This knowledge gap also extends to the fauna of the Caatinga, particularly the invertebrates. The point was emphasized by biologist Adrian Garda of the Federal University of Rio Grande do Norte (UFRN), one of the June 2013 conference speakers. According to Garda, it was long held that the Caatinga was an ecosystem devoid of character, with low rates of endemism and species diversity. “It was thought that the Caatinga was a subsample of other ecosystems,” he said. Today, we know that it is the world’s most diverse semi-arid region.
Threat to diversity
According to data from the Ministry of the Environment (MMA), the semi-arid region of Caatinga has 591 bird, 241 fish and 178 mammalian species. According to estimates, 41% of species in the Caatinga are still unknown, and 80% have been insufficiently studied. “There is a shortage of data on animal diversity in this ecosystem,” Garda noted. However, the rates of endemism recorded there suggest that the fauna have gone through an independent local evolutionary process, with many species adapted to the region.
For example, Corythomantis greeningi, a tree frog typical of the region, spends months during the drought periods hibernating in small rocky niches shielded by its highly modified skull, protecting itself from predators and storing water. Scriptosaura catimbau, a lizard adapted to regions with sandy soils, “literally buries itself and ‘swims’ beneath the sand,” he commented. Other species, such as Pleurodema diplolister, a type of frog, can bury themselves over 1.5 meters deep to look for water during drought periods. “But we still need a better understanding of what we are trying to preserve,” Garda concluded.
According to the MMA’s Department of Biodiversity and Forests, 15,000 km² were deforested in the semi-arid region between 2002 and 2008, amounting to a little more than 2,000 km² per year. Today, just 54% of the original vegetation in the Caatinga remains. According to Santos, of the 364 conservation units registered with the MMA, 113 are designated for ecosystem protection and preservation, but these account for only 7.5% of the Caatinga’s total area of 845,000 km².
Santos believes that the principal cause of deforestation in the Caatinga region is energy production. When cut down, a native forest yields wood and charcoal for steel plants in the states of Minas Gerais and Espírito Santo or for the gypsum and ceramics industries operating within the semi-arid region. In his assessment, the consequences of misuse of the region’s natural resources are loss of habitat and fragmentation of ecosystems. “It is not a question of ceasing to use the Caatinga’s natural resources but rather of identifying to what extent we can use them without compromising the region.”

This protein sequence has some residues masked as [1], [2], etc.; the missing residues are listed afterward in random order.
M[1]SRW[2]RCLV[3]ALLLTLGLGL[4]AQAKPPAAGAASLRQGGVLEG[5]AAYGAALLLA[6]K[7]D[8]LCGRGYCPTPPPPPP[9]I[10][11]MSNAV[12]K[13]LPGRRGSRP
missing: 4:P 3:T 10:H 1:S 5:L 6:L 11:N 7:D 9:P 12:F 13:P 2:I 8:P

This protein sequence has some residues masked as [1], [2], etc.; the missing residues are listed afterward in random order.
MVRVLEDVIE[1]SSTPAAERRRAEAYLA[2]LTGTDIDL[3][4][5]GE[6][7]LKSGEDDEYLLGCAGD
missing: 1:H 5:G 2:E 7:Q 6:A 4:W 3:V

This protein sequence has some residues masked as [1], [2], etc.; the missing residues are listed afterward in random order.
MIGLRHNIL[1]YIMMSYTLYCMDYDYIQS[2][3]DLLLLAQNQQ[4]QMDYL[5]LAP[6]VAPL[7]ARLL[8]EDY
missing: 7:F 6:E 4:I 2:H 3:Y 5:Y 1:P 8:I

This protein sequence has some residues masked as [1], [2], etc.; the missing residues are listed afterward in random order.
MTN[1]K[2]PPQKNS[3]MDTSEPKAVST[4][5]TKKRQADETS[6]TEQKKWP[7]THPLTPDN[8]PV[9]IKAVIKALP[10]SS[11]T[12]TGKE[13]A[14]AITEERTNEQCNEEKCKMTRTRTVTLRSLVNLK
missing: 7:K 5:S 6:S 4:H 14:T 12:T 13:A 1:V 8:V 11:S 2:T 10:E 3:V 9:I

Santos noted that the unregulated raising of goats and sheep has also contributed to degradation of the vegetation in the Caatinga. Approximately 17 million goats and sheep consume the local vegetation each day. “Often the fencing needed to keep the herd confined within an area costs more than the land. As a result, many farmers let their animals run free, and they consume vegetation indiscriminately.” He believes that unplanned use of natural resources is already leading to desertification in the Caatinga.
“The remaining vegetation needs to be preserved by expanding the network of protected areas,” Santos said. “It is important to promote proper management of areas influenced by human activity, and to educate everyone who lives among the region’s natural resources or uses them, to promote the idea that these resources belong to the Caatinga.” To achieve that goal, he concluded, it is critical that we expand support for research and education as well as oversight, so that we can preserve the biological diversity of the Caatinga that German naturalists discovered long ago. “We imagine ourselves transported to an entirely different country. Instead of dry, defoliated forests or high, open wilderness, we find ourselves surrounded on all sides by verdant forests that border extensive lakes abundant with fish,” they wrote in the narrative Reise in Brasilien (Travels in Brazil) in which they recount their 1817-1820 excursions there.
The BIOTA-FAPESP Education Conference Cycle is an initiative of the BIOTA-FAPESP program in partnership with Pesquisa FAPESP, focused on discussing the challenges involved in preserving Brazil’s principal ecosystems, Pampa, Pantanal, Cerrado, Caatinga, Atlantic Forest and Amazonia, in addition to the marine and coastal environments and biodiversity in anthropic environments, urban and rural. The lectures are intended to present knowledge gathered by researchers throughout Brazil and are aimed at improving the quality of environmental and science education for high school teachers and students in Brazill.